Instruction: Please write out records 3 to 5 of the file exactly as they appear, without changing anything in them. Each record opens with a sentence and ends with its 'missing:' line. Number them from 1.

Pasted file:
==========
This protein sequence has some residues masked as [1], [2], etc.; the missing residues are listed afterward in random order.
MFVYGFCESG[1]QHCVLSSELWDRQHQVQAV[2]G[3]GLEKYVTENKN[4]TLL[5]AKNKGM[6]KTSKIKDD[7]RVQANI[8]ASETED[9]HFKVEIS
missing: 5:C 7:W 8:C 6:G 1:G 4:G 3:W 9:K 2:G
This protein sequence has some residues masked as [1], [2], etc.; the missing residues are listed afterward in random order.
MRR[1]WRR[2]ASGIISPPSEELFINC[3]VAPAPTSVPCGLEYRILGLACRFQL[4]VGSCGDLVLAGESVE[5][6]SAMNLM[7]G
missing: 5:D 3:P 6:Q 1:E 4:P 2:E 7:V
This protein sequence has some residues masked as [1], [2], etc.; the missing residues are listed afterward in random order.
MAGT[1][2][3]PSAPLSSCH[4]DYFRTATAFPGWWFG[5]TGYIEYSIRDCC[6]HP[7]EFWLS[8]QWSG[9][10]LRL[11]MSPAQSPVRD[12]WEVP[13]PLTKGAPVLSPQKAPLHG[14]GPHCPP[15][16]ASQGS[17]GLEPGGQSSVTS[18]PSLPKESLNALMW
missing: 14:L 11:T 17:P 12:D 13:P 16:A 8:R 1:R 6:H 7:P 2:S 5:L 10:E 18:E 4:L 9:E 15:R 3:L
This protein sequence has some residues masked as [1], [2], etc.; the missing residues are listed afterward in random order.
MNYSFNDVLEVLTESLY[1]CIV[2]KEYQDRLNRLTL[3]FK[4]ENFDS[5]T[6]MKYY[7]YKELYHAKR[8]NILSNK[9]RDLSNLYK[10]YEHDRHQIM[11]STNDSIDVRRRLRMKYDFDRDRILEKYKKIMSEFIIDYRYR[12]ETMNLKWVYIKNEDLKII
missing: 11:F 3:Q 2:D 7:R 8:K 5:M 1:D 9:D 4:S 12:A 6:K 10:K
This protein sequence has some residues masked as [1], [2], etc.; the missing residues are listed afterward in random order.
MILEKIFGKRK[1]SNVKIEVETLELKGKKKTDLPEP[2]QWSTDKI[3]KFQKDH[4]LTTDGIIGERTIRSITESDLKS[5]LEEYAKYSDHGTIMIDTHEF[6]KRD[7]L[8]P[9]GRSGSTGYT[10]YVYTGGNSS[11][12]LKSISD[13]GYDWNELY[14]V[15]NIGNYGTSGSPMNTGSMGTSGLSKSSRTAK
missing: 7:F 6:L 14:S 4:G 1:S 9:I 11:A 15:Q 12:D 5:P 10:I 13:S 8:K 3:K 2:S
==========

This protein sequence has some residues masked as [1], [2], etc.; the missing residues are listed afterward in random order.
MAGT[1][2][3]PSAPLSSCH[4]DYFRTATAFPGWWFG[5]TGYIEYSIRDCC[6]HP[7]EFWLS[8]QWSG[9][10]LRL[11]MSPAQSPVRD[12]WEVP[13]PLTKGAPVLSPQKAPLHG[14]GPHCPP[15][16]ASQGS[17]GLEPGGQSSVTS[18]PSLPKESLNALMW
missing: 14:L 11:T 17:P 12:D 13:P 16:A 8:R 1:R 6:H 7:P 2:S 5:L 10:E 18:E 4:L 9:E 15:R 3:L
This protein sequence has some residues masked as [1], [2], etc.; the missing residues are listed afterward in random order.
MNYSFNDVLEVLTESLY[1]CIV[2]KEYQDRLNRLTL[3]FK[4]ENFDS[5]T[6]MKYY[7]YKELYHAKR[8]NILSNK[9]RDLSNLYK[10]YEHDRHQIM[11]STNDSIDVRRRLRMKYDFDRDRILEKYKKIMSEFIIDYRYR[12]ETMNLKWVYIKNEDLKII
missing: 11:F 3:Q 2:D 7:R 8:K 5:M 1:D 9:D 4:S 12:A 6:K 10:K
This protein sequence has some residues masked as [1], [2], etc.; the missing residues are listed afterward in random order.
MILEKIFGKRK[1]SNVKIEVETLELKGKKKTDLPEP[2]QWSTDKI[3]KFQKDH[4]LTTDGIIGERTIRSITESDLKS[5]LEEYAKYSDHGTIMIDTHEF[6]KRD[7]L[8]P[9]GRSGSTGYT[10]YVYTGGNSS[11][12]LKSISD[13]GYDWNELY[14]V[15]NIGNYGTSGSPMNTGSMGTSGLSKSSRTAK
missing: 7:F 6:L 14:S 4:G 1:S 9:I 11:A 15:Q 12:D 5:P 10:I 13:S 8:K 3:K 2:S